8. Arrange seating to encourage discussion. Sitting in rows “theater style” is not generally conducive to discussion. Instead, have everyone sit in a circle or semi-circle or around a table. Don’t allow some to sit behind or outside of the main group; help everyone feel part of the group—not an outsider.
  9. Don’t be afraid of silence. Many discussion leaders are intimidated by silence in the group. Their first reaction is to fill the silence with a question or a comment. Learn to feel comfortable with silence. Realize there is often a message in silence as much as in talking. Discuss the silence with the group. “What does the silence mean?” Are they deeply considering a “heavy” question, was the question not clearly stated, are they embarrassed to voice their thoughts, do they feel intimidated by the group? Wait it out for at least 30 seconds; allow time for thought and response. If necessary, ask the question from a different angle or move ahead and come back to that question later.
  10. Try to keep the discussion under control. “Control” here does not mean heavy-handed, narrow-minded, straight-as-an-arrow authoritarian regulation. Remember, as the facilitator, you’re striving to encourage input from the whole group toward a positive outcome. As such, there may be times when you need to limit or re-direct conversation for the good of the group, or occasionally even lovingly admonish a member who may stray too far out of line. Be aware of the flow of the discussion. Sometimes the discussion may become sidetracked from the main issue. You will need to decide whether or not to pursue that issue and see where it leads, or whether to redirect the conversation back to the original subject. If interest is high in the digression and the direction seems profitable, you may want to stay with it. In other cases, you may say something like, “We may come back to that subject later, if we have time. Right now, let’s finish our discussion on….”
  11. Model and encourage respect. There are many ways to teach mutual respect. How about, “Only one person talks at a time”? Each person’s opinion is worthwhile and deserves to be heard. Or, “There is no such thing as a dumb question or comment.” Asking questions and sharing views is a great way to learn. “No personal put-downs” is a good rule to teach respect. If someone disagrees with or questions another’s comment, they are free to express their opinion of the comment, but not of the person who made it.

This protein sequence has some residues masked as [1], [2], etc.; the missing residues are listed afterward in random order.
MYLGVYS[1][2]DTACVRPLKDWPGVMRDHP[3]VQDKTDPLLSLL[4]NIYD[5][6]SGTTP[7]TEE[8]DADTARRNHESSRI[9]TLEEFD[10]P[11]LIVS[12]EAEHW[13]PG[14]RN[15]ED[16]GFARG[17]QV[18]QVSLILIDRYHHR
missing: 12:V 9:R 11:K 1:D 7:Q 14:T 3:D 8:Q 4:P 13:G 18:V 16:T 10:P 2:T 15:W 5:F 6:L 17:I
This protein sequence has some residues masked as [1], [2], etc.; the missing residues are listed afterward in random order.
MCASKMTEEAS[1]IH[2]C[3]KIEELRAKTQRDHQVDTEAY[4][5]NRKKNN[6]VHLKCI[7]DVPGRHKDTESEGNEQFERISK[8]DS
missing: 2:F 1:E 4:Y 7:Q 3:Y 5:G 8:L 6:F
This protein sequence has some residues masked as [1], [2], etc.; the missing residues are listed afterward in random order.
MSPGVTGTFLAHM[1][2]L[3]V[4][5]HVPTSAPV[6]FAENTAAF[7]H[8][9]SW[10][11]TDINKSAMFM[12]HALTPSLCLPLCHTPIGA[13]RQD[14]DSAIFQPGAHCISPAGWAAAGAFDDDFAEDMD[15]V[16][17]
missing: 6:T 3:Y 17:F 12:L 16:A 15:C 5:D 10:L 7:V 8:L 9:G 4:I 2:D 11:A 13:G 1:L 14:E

12. Maintain confidentiality. Confidentiality is a key to a healthy discussion if the exchange involves any type of private personal information. If the points above are successfully employed, group members may feel moved to share feelings or facts of a personal nature—to open up some deep parts of their soul. It is very important that the whole group agrees to maintain personal information as totally confidential to your group. Otherwise, trust is broken, feelings are hurt and the discussion will only touch on shallow, generic subjects. Make sure everyone understands, “What is said in this room stays in this room,” and repeat this principle often. (An exception to confidentiality would be if the person speaks about causing harm to themselves or to someone else—then get help).

Small group discussion facilitators have a crucial role in creating the environment most conducive to learning, sharing and growing. It’s often in small group settings that God works miracles of spiritual formation that change people’s hearts.


Note from editor: for additional tips on facilitating small group discussions, see a previous article from Lee at https://update.gci.org/2015/08/church-in-the-circle/ and training videos on GCI’s Faithtalk Equipper website at http://faithtalkgroups.blogspot.com/.

Sermon Summary: Parable of the fig tree

In a sermon titled “Is God an Ax Murderer?, Pastor Lance McKinnon looks at Jesus’ well-known, but not well-understood parable of the fig tree. 

The Vine Dresser and the Fig Tree by James Tissot (public domain via Wkimedia Commons)
The Vine Dresser and the Fig Tree by James Tissot (public domain)

Scripture reading: Luke 13:1-9 (NIV)

There were some present at that very time who told [Jesus] about the Galileans whose blood Pilate had mingled with their sacrifices. And he answered them, “Do you think that these Galileans were worse sinners than all the other Galileans, because they suffered in this way? No, I tell you; but unless you repent, you will all likewise perish. Or those eighteen on whom the tower in Siloam fell and killed them: do you think that they were worse offenders than all the others who lived in Jerusalem? No, I tell you; but unless you repent, you will all likewise perish.”